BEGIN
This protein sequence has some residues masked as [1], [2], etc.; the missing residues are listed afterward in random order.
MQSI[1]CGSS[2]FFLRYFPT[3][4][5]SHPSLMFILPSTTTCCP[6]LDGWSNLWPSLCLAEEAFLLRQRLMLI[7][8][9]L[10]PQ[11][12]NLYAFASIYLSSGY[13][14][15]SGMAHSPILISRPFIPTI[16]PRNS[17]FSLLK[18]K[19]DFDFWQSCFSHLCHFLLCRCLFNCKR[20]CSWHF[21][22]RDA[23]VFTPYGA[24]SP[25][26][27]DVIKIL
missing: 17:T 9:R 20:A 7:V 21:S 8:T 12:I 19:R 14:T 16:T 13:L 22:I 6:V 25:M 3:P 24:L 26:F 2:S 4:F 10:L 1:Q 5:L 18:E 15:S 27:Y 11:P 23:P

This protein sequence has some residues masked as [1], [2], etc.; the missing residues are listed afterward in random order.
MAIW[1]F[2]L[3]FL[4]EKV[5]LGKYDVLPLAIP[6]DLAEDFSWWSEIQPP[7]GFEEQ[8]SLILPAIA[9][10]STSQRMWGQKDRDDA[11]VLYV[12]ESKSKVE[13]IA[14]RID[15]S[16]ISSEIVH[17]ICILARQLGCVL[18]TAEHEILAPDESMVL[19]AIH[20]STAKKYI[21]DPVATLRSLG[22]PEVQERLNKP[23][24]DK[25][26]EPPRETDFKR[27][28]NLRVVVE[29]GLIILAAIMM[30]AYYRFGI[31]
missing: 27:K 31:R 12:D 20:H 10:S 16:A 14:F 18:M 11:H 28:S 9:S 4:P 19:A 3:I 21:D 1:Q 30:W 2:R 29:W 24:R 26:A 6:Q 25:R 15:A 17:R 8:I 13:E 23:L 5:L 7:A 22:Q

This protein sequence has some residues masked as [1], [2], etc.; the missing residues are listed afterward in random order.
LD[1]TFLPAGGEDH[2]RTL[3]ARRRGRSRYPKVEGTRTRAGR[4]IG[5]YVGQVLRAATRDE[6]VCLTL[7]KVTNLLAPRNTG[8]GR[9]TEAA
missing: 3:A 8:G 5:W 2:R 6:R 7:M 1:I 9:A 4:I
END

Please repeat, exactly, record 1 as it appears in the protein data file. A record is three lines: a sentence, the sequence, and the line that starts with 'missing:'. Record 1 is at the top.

This protein sequence has some residues masked as [1], [2], etc.; the missing residues are listed afterward in random order.
MQSI[1]CGSS[2]FFLRYFPT[3][4][5]SHPSLMFILPSTTTCCP[6]LDGWSNLWPSLCLAEEAFLLRQRLMLI[7][8][9]L[10]PQ[11][12]NLYAFASIYLSSGY[13][14][15]SGMAHSPILISRPFIPTI[16]PRNS[17]FSLLK[18]K[19]DFDFWQSCFSHLCHFLLCRCLFNCKR[20]CSWHF[21][22]RDA[23]VFTPYGA[24]SP[25][26][27]DVIKIL
missing: 17:T 9:R 20:A 7:V 21:S 8:T 12:I 19:R 14:T 16:T 13:L 22:I 6:V 25:M 3:P 24:L 26:F 2:S 4:F 10:L 1:Q 5:L 18:E 15:S 27:Y 11:P 23:P